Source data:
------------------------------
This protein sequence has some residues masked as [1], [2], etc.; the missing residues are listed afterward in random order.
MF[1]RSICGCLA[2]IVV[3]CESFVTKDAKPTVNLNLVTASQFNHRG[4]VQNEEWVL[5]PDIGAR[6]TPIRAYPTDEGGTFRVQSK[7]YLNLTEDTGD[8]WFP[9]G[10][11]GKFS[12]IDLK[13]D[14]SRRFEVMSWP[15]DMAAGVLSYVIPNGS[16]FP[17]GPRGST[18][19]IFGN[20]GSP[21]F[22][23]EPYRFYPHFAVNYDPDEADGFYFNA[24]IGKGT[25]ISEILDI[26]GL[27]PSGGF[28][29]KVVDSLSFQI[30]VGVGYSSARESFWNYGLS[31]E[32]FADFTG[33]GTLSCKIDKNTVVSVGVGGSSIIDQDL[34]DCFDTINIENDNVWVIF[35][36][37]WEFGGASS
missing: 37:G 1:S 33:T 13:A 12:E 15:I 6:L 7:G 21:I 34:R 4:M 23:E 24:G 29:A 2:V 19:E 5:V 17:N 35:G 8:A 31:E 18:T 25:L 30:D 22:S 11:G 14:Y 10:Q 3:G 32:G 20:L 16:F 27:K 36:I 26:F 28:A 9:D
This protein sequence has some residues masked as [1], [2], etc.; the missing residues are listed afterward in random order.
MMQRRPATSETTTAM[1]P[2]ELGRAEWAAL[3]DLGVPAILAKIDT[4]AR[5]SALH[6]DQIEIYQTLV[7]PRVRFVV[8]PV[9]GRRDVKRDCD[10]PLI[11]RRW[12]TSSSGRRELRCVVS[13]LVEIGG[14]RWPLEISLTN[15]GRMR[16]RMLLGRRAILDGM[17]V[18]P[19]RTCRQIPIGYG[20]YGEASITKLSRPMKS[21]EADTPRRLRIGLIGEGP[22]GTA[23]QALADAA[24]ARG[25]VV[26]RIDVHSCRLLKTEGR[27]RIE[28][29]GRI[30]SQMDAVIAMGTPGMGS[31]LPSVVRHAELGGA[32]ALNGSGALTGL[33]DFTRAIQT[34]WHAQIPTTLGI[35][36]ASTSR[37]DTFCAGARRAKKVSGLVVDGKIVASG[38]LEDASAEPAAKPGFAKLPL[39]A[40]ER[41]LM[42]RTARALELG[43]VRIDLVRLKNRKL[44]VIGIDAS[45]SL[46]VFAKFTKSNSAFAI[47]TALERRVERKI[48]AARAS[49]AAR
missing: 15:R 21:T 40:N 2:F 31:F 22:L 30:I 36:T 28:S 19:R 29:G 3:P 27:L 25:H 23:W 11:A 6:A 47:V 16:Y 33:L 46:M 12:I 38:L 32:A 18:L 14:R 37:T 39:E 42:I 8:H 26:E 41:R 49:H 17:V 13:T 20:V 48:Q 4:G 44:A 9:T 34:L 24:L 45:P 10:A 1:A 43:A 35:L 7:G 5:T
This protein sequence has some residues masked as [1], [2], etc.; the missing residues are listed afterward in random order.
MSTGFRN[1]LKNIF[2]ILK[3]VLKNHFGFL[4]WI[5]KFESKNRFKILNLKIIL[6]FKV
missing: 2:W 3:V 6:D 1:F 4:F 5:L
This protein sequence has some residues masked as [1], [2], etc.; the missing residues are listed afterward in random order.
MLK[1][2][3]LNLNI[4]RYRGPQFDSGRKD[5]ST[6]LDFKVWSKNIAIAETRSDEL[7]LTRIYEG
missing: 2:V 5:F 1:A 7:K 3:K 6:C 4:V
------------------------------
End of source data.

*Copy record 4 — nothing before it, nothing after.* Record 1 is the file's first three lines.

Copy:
This protein sequence has some residues masked as [1], [2], etc.; the missing residues are listed afterward in random order.
MLK[1][2][3]LNLNI[4]RYRGPQFDSGRKD[5]ST[6]LDFKVWSKNIAIAETRSDEL[7]LTRIYEG
missing: 2:V 5:F 1:A 7:K 3:K 6:C 4:V